Would it be possible to add household size to the Key Demographics: Summary Page? I find that is a number that I use often to calculate the people impact of the digital divide and I hate having to go look it up at ACS when you have all the other data at my fingertips.
Hi Karen -
Thanks for asking! Which variables from the ACS are you looking at? Adding new ones to the core demographic data is pretty straightforward.
Persons per Household 2014-2018
Households and Persons Per Household
Sources: U.S. Census Bureau, American Community Survey (ACS) and Puerto Rico Community Survey (PRCS), 5-Year Estimates. The PRCS is part of the Census Bureau’s ACS, customized for Puerto Rico. Both Surveys are updated every year.
A household includes all the persons who occupy a housing unit as their usual place of residence. A housing unit is a house, an apartment, a mobile home, a group of rooms, or a single room that is occupied (or if vacant, is intended for occupancy) as separate living quarters. Separate living quarters are those in which the occupants live and eat separately from any other persons in the building and which have direct access from outside the building or through a common hall. The occupants may be a single family, one person living alone, two or more families living together, or any other group of related or unrelated persons who share living arrangements. (People not living in households are classified as living in group quarters.)
Persons per household, or average household size, is obtained by dividing the number of persons in households by the number of households (or householders). For the complete definition, go to ACS subject definitions “Average household size.”
Source and Accuracy
This Fact is based on data collected in the American Community Survey (ACS) and the Puerto Rico Community Survey (PRCS) conducted annually by the U.S. Census Bureau. A sample of over 3.5 million housing unit addresses is interviewed each year over a 12 month period. This Fact (estimate) is based on five years of ACS and PRCS sample data and describes the average value of person, household and housing unit characteristics over this period of collection.
Statistics from all surveys are subject to sampling and nonsampling error. Sampling error is the uncertainty between an estimate based on a sample and the corresponding value that would be obtained if the estimate were based on the entire population (as from a census). Measures of sampling error are provided in the form of margins of error for all estimates included with ACS and PRCS published products. The Census Bureau recommends that data users incorporate this information into their analyses, as sampling error in survey estimates could impact the conclusions drawn from the results. The data for each geographic area are presented together with margins of error at Using margins or error. A more detailed explanation of margins of error and a demonstration of how to use them is provided below.
For more information on sampling and estimation methodology, confidentiality, and sampling and nonsampling errors, please see the Multiyear Accuracy (US) and the Multiyear Accuracy (Puerto Rico) documents at “Documentation - Accuracy of the data.”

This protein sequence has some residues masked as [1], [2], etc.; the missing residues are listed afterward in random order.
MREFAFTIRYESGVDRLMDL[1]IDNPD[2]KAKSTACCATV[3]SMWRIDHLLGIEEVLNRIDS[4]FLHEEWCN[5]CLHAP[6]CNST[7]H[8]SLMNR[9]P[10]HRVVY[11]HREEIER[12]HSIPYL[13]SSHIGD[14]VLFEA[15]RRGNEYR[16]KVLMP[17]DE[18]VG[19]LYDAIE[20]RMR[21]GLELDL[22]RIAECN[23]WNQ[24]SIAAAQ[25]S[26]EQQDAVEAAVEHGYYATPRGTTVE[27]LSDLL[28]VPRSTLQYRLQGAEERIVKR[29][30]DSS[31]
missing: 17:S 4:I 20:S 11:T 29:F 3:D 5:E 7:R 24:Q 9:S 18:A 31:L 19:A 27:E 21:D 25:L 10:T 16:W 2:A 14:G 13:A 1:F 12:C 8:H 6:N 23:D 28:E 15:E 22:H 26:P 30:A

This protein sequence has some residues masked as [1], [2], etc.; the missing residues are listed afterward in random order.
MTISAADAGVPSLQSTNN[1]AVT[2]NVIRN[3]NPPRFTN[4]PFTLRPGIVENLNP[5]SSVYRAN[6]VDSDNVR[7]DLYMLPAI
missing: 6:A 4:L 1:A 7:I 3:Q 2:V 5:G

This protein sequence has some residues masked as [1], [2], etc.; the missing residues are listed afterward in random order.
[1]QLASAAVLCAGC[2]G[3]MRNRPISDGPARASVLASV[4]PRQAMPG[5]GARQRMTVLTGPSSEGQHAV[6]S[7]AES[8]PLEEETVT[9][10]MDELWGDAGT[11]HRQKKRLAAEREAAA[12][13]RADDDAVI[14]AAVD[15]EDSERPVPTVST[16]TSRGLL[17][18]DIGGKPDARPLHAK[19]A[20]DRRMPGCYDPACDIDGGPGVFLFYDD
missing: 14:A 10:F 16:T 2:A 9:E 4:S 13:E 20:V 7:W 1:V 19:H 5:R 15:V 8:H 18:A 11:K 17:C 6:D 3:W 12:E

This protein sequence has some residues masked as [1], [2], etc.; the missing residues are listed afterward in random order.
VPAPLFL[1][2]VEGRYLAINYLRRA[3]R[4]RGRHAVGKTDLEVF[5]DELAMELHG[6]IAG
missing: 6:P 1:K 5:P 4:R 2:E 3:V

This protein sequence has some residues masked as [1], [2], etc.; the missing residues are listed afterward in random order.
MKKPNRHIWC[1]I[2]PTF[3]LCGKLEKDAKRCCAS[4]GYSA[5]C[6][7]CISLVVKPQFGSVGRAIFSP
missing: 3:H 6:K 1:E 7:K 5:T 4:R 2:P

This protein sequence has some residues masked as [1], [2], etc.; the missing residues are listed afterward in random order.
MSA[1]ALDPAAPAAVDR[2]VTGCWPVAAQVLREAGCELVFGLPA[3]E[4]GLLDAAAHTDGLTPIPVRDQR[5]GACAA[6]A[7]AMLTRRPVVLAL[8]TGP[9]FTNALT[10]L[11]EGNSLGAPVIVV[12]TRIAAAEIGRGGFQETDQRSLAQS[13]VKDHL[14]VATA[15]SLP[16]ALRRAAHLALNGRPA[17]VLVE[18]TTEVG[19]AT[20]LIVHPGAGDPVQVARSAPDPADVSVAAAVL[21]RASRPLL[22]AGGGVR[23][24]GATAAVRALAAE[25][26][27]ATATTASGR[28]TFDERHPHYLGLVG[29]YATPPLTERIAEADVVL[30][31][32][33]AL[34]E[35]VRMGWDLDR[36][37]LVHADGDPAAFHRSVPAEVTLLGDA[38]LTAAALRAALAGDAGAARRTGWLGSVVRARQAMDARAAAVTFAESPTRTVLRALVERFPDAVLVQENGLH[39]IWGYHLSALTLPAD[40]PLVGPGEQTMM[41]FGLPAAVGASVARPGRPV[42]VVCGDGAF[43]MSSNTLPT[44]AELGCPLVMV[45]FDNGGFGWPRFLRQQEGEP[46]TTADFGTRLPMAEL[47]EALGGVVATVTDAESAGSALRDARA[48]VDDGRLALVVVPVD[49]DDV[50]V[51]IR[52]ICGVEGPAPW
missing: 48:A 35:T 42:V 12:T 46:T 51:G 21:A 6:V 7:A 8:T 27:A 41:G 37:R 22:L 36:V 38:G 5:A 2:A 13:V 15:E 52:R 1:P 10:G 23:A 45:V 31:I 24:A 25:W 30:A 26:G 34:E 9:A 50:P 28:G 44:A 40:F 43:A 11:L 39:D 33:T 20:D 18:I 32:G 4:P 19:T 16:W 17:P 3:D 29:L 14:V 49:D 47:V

Margin of Error
As mentioned above, ACS estimates are based on a sample and are subject to sampling error. The margin of error measures the degree of uncertainty caused by sampling error. The margin of error is used with an ACS estimate to construct a confidence interval about the estimate. The interval is formed by adding the margin of error to the estimate (the upper bound) and subtracting the margin of error from the estimate (the lower bound). It is expected with 90 percent confidence that the interval will contain the full population value of the estimate. The following example is for demonstrating purposes only. Suppose the ACS reported that the percentage of people in a state who were 25 years and older with a bachelor’s degree was 21.3 percent and that the margin of error associated with this estimate was 0.7 percent. By adding and subtracting the margin of error from the estimate, we calculate the 90-percent confidence interval for this estimate:
21.3% - 0.7% = 20.6% => Lower-bound estimate
21.3% + 0.7% = 22.0% => Upper-bound estimate
Therefore, we can be 90 percent confident that the percent of the population 25 years and older having a bachelor’s degree in a state falls somewhere between 20.6 percent and 22.0 percent.
For this Fact, its estimates and margins of error along with percents and percent margins of errors can be found on American Community Survey, Data Profiles-Social Characteristics
Hi Karen -
Thanks for the additional details! Total Households are present in the key demographics, but not the average household size. I’ll look at adding the latter shortly.
I’ve recently run a cross-reference of ACS and PRCS tables. I’ve done so, and none of the Puerto-Rico specific tables are presently in use by the Connectivity Explorer